Wednesday 26 October 2016

Emergency staff 'lack resources to treat intoxicated patients'

Published 20/04/2015 | 02:30

Yvonne Conway, lecturer at the School of Medicine & Midwifery NUI, Galway
Yvonne Conway, lecturer at the School of Medicine & Midwifery NUI, Galway

Medical and nursing staff who work in busy Emergency Departments (ED) do not have the resources to provide full care to patients who come in intoxicated.

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Research carried out by a master's student from the School of Nursing & Midwifery at NUI Galway examined the perceptions of doctors and nurses towards intoxicated patients who present at EDs.

The main concerns were that these patients were not receiving the attention they required, and a lack of vital follow-up care. Yvonne Conway, a lecturer at the School of Nursing and Midwifery who supervised the study, said the findings showed ED staff were left feeling "ill-equipped" and "frustrated" at the difficulties in meeting the needs or fully assessing the injury risks of intoxicated patients.

"There is a belief that EDs are filled with alcohol-related injuries and that this is causing the backlogs. It is not. It's resources, space and bed capacity.

"Intoxicated patients are a cohort of complex patients who require a lot of time to assess and manage in a comprehensive and safe manner. In the current environments of many of our EDs, this is becoming increasingly difficult and as a result these patients may be negatively perceived as a burden and not given the specific holistic care they require," she added.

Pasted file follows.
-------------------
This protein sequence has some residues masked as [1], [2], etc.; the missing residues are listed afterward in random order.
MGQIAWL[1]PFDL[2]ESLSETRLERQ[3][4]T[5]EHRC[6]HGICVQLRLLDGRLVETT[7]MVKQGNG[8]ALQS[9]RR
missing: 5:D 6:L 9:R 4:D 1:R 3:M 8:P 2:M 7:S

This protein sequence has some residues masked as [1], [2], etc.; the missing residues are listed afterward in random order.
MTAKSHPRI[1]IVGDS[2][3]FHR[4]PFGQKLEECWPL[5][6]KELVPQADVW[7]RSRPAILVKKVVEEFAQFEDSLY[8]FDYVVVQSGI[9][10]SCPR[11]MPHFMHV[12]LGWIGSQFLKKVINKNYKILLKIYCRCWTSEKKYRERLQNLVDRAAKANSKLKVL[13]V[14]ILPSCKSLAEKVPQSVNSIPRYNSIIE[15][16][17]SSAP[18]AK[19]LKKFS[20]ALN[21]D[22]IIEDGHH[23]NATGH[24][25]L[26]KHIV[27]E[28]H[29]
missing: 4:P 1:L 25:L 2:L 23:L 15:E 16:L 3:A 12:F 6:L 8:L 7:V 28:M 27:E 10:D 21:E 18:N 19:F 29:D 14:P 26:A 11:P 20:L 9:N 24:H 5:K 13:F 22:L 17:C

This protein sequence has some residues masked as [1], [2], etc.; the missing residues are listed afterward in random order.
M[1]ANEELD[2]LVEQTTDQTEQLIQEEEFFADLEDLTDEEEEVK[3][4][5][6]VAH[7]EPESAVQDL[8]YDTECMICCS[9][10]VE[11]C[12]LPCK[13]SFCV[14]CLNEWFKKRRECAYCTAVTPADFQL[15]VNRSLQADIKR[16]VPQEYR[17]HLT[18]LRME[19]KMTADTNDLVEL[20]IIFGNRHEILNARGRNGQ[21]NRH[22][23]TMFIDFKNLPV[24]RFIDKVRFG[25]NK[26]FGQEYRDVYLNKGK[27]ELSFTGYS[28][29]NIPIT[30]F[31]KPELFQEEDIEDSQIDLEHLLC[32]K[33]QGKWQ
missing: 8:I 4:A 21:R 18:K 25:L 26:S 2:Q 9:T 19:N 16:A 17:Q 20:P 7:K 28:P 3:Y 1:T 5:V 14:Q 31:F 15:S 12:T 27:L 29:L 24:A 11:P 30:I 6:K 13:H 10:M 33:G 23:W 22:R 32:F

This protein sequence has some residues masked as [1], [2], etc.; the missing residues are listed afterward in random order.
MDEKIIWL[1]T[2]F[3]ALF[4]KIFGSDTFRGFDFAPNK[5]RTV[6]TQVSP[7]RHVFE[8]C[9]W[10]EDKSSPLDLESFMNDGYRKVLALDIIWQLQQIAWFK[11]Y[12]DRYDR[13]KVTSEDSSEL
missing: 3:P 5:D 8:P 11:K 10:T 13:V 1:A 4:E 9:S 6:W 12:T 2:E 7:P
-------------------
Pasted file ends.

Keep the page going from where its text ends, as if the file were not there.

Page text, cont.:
The study findings suggest staff feel they don't have the resources, time or education to address the specific issues these patients have, beyond caring for their immediate medical needs.

The real issue of prevention, health education and follow-up care is neglected, she added.

Concern was expressed regarding the quality of care these clients receive and participants believed that more holistic evidence-based approaches are required. Staff proposed the use of Screening and Brief Intervention (SBI) tools, the introduction of alcohol nurse specialists or alcohol liaison nurses, and specialist educational and training programmes for all staff.

"Though there was some negativity and frustration coming through in the quotes from some staff, the overriding findings showed that nurses in particular have a genuine concern for these patients. They feel conflicted in terms of fulfilling their moral and ethical code of conduct and duty of care to them but are challenged in the provision of this by the environments they work in," she said

Ms Conway said if the problem was to be properly addressed a multi-disciplinary strategic approach was needed.

Irish Independent

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